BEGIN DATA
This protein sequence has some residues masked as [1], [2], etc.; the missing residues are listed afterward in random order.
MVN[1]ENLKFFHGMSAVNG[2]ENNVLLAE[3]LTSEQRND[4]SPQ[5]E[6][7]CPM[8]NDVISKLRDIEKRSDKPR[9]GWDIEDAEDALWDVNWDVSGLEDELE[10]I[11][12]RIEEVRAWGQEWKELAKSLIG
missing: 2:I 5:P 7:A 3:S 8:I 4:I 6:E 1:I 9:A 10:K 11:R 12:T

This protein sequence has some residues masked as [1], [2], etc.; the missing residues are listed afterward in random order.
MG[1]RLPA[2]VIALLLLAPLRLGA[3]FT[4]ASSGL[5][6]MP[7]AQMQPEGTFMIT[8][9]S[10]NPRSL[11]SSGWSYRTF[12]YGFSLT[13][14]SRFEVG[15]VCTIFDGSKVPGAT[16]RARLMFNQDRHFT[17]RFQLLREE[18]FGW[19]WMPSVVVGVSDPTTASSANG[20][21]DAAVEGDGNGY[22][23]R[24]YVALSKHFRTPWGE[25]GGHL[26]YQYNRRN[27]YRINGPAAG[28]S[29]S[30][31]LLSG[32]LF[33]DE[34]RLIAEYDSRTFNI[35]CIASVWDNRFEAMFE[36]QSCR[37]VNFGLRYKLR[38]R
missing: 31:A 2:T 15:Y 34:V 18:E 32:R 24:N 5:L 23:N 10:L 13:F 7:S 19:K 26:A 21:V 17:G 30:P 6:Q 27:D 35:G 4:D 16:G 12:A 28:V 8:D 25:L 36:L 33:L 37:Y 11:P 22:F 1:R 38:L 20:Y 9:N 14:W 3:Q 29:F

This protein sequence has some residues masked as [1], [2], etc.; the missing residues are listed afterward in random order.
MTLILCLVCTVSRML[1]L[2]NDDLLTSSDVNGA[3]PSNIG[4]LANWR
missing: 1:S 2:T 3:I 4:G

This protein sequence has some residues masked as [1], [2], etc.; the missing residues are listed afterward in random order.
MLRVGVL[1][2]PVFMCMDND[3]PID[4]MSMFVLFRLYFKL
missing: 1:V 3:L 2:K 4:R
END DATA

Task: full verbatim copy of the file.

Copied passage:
This protein sequence has some residues masked as [1], [2], etc.; the missing residues are listed afterward in random order.
MVN[1]ENLKFFHGMSAVNG[2]ENNVLLAE[3]LTSEQRND[4]SPQ[5]E[6][7]CPM[8]NDVISKLRDIEKRSDKPR[9]GWDIEDAEDALWDVNWDVSGLEDELE[10]I[11][12]RIEEVRAWGQEWKELAKSLIG
missing: 2:I 5:P 7:A 3:S 8:I 4:I 6:E 1:I 9:A 10:K 11:R 12:T

This protein sequence has some residues masked as [1], [2], etc.; the missing residues are listed afterward in random order.
MG[1]RLPA[2]VIALLLLAPLRLGA[3]FT[4]ASSGL[5][6]MP[7]AQMQPEGTFMIT[8][9]S[10]NPRSL[11]SSGWSYRTF[12]YGFSLT[13][14]SRFEVG[15]VCTIFDGSKVPGAT[16]RARLMFNQDRHFT[17]RFQLLREE[18]FGW[19]WMPSVVVGVSDPTTASSANG[20][21]DAAVEGDGNGY[22][23]R[24]YVALSKHFRTPWGE[25]GGHL[26]YQYNRRN[27]YRINGPAAG[28]S[29]S[30][31]LLSG[32]LF[33]DE[34]RLIAEYDSRTFNI[35]CIASVWDNRFEAMFE[36]QSCR[37]VNFGLRYKLR[38]R
missing: 31:A 2:T 15:Y 34:V 18:E 32:R 24:N 5:L 23:N 10:L 13:F 7:S 19:K 26:A 21:V 17:G 30:P 6:Q 27:D 35:G 4:D 16:G 12:A 28:V 8:D 25:L 36:L 33:L 37:Y 11:P 22:F 1:R 38:L 20:Y 9:N 14:W 3:Q 29:F

This protein sequence has some residues masked as [1], [2], etc.; the missing residues are listed afterward in random order.
MTLILCLVCTVSRML[1]L[2]NDDLLTSSDVNGA[3]PSNIG[4]LANWR
missing: 1:S 2:T 3:I 4:G

This protein sequence has some residues masked as [1], [2], etc.; the missing residues are listed afterward in random order.
MLRVGVL[1][2]PVFMCMDND[3]PID[4]MSMFVLFRLYFKL
missing: 1:V 3:L 2:K 4:R